Leaving the Lights On
I am a fledgling twenty-something,
alive in the new year with a careful
haircut and a long-eared dog. I have
been kissing someone with glittery nails
and a single red braid; they offer
to teach me to hold a throwing knife,
drink green tea while their housemate
trips on PCP. My heart beats a little
faster around them and this time
it is not misinterpreted fear.
They do not wear red lipstick or
stretch vowels like condoms to fit
their round mouth. I know after
two weeks what they think of politics,
whether they like their grandma.
They know my middle name but
not what I call myself at night.
It is safer, I think, to love them in
broad daylight, solid as coffee dates,
to keep this love so quiet it will
leave behind no footsteps to
revisit as a ghost.
I have not swallowed my blue pills since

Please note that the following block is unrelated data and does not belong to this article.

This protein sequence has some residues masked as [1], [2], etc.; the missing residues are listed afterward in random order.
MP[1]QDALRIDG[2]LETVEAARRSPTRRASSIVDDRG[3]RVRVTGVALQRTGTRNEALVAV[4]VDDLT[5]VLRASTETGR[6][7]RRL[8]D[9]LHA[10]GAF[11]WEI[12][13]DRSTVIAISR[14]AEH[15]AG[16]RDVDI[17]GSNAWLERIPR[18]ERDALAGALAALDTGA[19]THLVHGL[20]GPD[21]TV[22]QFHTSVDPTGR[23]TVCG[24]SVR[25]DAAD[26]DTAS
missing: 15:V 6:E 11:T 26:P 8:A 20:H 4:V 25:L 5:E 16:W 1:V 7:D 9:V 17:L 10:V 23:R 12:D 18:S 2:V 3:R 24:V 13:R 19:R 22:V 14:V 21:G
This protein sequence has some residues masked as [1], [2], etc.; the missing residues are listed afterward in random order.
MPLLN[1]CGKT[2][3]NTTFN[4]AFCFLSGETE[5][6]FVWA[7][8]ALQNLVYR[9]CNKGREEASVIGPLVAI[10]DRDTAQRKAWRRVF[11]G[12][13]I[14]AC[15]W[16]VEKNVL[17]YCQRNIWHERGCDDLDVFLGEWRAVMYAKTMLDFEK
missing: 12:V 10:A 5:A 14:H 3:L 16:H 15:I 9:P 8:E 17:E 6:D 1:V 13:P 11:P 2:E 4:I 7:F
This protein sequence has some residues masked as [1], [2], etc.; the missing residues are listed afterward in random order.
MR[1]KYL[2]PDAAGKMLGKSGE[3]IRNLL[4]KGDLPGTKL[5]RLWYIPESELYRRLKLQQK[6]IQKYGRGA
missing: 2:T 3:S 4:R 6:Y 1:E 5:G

December, and the weeds are growing thick,
pushing through brick. The wilds are moving in
to reclaim the cleared spaces of my brain
like forests swallow farmland, like spiders
spin their webs through unsteady sheds –
It has been weeks since I’ve worn my retainer.
I can feel my teeth shifting like dinosaur bones
dislodged by the rumbles of the Earth. I am
going back to the Earth:
Leg hairs growing long, seedlings pushing up
through the pale clay of my skin. My chin
and cheeks seething with grease, my body
a pot for boiling the same primordial soup
I swam in before my legs grew long.
My lips all dust, unoiled, grey-flaking shale.
Missing their diamond bits, my earlobes
have been closing up, my flesh hungry for
empty spaces, my skin sucking at absence
like sinkholes at the air, my mind eating
Rachel Schmieder-Gropen is a sophomore at Mount Holyoke College where she is double majoring in French and English with a concentration in Creative Writing. She has published a collection of poetry and short stories and hopes to publish another in 2016.